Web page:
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Male or Female??

Discussion in 'Considering a Sheltie?' started by sheltielover123, Aug 7, 2014.

  1. sheltielover123

    sheltielover123 Forums Novice

    Aug 7, 2014
    Hi all

    I've been considering getting a sheltie for over a year, and I've always been wondering, should I get a male or female?

    I've heard of all the dispositions, but how about shedding and other stuff?

    Also, are females more aggressive towards young children?
  2. JessicaR

    JessicaR Forums Enthusiast

    Sep 8, 2008
    Tiffin Ohio
    I have had 3 females, and 2 males, all of them are good with kids, but that's because all of them were raised around kids that was taught to respect the dogs and to not tease them. The only issue we have ever had with shelties(male or female) and young kids was the herding instinct. The kids would run and yell while playing, the shelties (when young) thought it was their job to herd them. :lol: A little bit of training stopped that though.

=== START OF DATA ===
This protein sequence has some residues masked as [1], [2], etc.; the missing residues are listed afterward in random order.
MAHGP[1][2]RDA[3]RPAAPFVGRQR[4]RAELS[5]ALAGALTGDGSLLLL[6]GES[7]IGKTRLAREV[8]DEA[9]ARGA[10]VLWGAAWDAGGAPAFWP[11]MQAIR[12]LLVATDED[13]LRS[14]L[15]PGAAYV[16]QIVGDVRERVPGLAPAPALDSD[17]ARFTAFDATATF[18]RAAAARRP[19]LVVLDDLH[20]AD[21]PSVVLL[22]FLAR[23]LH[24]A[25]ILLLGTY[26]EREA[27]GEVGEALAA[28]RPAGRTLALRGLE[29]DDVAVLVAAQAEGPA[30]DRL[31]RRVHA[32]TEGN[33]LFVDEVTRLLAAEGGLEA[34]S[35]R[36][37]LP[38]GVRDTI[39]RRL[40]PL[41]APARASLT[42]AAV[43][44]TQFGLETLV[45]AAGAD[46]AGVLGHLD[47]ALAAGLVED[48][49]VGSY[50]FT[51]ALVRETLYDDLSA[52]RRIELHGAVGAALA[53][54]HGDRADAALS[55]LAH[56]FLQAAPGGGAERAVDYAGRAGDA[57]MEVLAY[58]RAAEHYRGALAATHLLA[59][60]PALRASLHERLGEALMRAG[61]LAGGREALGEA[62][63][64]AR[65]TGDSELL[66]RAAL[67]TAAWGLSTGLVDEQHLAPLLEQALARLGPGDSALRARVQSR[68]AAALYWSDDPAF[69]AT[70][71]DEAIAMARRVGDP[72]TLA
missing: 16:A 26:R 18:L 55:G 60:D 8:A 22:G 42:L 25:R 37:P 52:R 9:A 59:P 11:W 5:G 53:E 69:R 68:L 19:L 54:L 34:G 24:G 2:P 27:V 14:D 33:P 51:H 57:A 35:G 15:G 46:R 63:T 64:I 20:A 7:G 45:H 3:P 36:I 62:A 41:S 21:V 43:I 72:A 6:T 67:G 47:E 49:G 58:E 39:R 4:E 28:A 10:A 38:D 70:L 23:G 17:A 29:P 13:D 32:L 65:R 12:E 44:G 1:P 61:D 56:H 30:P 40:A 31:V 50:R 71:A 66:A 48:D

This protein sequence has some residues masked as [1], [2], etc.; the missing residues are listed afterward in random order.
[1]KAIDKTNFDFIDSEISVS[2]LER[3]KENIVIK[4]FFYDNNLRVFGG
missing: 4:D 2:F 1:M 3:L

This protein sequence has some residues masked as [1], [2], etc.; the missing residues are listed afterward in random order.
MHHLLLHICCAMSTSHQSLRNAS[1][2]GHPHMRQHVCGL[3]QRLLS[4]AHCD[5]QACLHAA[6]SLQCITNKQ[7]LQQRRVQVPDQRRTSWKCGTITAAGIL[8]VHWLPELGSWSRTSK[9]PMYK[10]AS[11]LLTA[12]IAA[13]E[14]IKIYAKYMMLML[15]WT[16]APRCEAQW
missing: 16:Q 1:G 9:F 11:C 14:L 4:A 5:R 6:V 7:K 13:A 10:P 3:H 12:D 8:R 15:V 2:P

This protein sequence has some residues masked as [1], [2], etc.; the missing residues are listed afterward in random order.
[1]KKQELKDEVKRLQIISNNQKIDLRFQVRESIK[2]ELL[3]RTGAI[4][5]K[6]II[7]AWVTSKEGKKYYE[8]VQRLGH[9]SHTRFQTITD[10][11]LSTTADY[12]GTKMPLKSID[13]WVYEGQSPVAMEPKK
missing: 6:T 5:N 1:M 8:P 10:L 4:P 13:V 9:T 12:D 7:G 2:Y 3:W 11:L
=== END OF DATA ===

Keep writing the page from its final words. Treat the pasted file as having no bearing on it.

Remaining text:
Personality can vary in the individual dog so its important to go to a reputable breeder, and let them know what you are looking for in a pup.
    That being said all my girls have been more active and on the go than my boys who seem to be more love bugs.

    Shedding :lol: you mean fur is not a condiment? Seriously though, they are a double coated breed, they blow coat in the spring and the fall, as long as you brush often then you minimize the amount of fur that blows all over the house., but you will never be fur free! I like to take mine outside to brush that way the fur can just blow away in the wind, or in the spring the birds like to use the fur to line their nests.
  3. JLSOhio51

    JLSOhio51 Forums Enthusiast

    Mar 16, 2013
    My sample size is small (one male Sheltie). I've read all kinds of stuff about male v. female - which is best? The responses are all over the board. The result for me is SIMPLE. What doI WANT? A male bi-blue. Why? 'cause that' s what will make me happy.
  4. Lunatic59

    Lunatic59 Forums Enthusiast

    Jun 18, 2013
    Jessica's right. The temperament has less to do with gender than with upbringing and bloodline.